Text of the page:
Rachel Getting Married
- Director:Jonathan Demme
- Cast:Rosemarie DeWitt, Anne Hathaway, Mather Zickel
- Release Date:February 12, 2009
- Running time:102 minutes
- Film Worth:$12.00
- FILMINK rates movies out of $20 - the score indicates the amount we believe a ticket to the movie to be worth
“…strong performances from all involved…”
Rachel Getting Married is an unflinching portrayal of a recovering addict's struggle to reconnect with her family. After nine months in rehab, Kym Buchman (Anne Hathaway) returns home immediately prior to her sister Rachel's (Rosemarie DeWitt) wedding. Within five minutes, she's causing chaos, callously bringing up Rachel's previous eating disorder and almost ruining the wedding dress with a lit cigarette. Kym is as self-involved as she is damaged, and has no understanding of how far she has already fallen from her family's favour.
The wedding dramas are just the backdrop for a multi-layered portrait of broken relations: a family dealing with a significant loss, a girl tortured by guilt and unable to move forward without stumbling, and a sister who seems to love her as equally as she despises her. While this is certainly Kym's story, the actions of her family members go a long way in explaining the anguish of her situation.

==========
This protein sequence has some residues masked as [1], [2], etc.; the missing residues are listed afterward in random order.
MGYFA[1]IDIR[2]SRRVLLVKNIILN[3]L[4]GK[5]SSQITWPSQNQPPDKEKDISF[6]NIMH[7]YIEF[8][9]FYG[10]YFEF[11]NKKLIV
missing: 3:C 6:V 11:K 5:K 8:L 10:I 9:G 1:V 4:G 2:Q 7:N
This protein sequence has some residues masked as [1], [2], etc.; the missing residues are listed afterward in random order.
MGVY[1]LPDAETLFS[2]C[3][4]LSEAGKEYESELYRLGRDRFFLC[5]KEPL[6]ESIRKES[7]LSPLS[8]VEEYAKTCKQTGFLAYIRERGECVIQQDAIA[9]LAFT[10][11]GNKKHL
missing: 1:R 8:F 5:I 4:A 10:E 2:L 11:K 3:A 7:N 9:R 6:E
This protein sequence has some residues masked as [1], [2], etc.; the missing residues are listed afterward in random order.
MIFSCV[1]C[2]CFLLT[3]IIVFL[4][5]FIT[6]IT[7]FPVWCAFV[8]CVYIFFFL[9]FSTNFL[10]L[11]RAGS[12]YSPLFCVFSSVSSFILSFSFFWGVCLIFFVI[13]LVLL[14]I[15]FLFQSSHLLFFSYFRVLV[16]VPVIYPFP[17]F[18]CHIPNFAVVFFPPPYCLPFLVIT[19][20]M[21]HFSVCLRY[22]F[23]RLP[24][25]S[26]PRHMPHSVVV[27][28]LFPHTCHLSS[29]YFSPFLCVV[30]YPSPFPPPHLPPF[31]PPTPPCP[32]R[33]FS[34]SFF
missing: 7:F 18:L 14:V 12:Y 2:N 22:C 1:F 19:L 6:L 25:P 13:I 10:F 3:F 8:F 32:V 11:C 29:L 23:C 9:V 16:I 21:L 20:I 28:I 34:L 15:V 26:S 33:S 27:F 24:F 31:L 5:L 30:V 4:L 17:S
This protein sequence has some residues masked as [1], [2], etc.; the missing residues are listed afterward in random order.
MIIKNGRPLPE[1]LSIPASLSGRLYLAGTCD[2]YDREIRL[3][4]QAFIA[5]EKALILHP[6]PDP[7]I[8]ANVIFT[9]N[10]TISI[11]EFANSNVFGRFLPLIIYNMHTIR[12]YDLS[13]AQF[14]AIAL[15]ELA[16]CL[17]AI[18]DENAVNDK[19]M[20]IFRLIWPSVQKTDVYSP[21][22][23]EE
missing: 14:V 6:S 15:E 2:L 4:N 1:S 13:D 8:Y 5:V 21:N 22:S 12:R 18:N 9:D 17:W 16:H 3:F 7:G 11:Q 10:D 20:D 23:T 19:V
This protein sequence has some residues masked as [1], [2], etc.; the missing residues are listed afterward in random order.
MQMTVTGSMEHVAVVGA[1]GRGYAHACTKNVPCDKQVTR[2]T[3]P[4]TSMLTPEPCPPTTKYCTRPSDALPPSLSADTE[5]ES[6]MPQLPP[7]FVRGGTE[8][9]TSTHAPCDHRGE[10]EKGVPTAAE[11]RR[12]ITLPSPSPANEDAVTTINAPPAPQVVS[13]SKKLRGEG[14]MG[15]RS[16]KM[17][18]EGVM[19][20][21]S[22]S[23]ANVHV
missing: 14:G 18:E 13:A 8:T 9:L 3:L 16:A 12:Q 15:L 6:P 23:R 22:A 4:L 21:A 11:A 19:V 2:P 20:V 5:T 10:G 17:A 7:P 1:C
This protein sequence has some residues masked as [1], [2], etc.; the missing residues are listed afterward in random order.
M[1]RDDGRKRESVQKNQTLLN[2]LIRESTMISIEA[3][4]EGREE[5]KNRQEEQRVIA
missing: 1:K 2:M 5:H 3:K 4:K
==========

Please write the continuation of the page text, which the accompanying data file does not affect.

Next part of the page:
Director Jonathan Demme's handheld camera work and debut screenwriter Jenny Lumet's naturalistic dialogue create a documentary feel, and several scenes unfold with such honesty and emotional directness that the viewer almost ceases to be a fly on the wall and instead is there amongst the action, cringing right along with the characters in the room with Kym. There are strong performances from all involved, and the film proves to be a particularly smart choice for Hathaway, who aptly demonstrates a depth far beyond her usual rom-com roles. Kym would be an entirely unlikeable character, were it not for the shades of self-loathing and regret that Hathaway (who scored an Oscar nomination) subtly layers underneath her insolence. The film's only drawback is that, like Kym, it doesn't know when to stop. The intimate feel of a home movie is uniformly matched by an over-indulgent running time.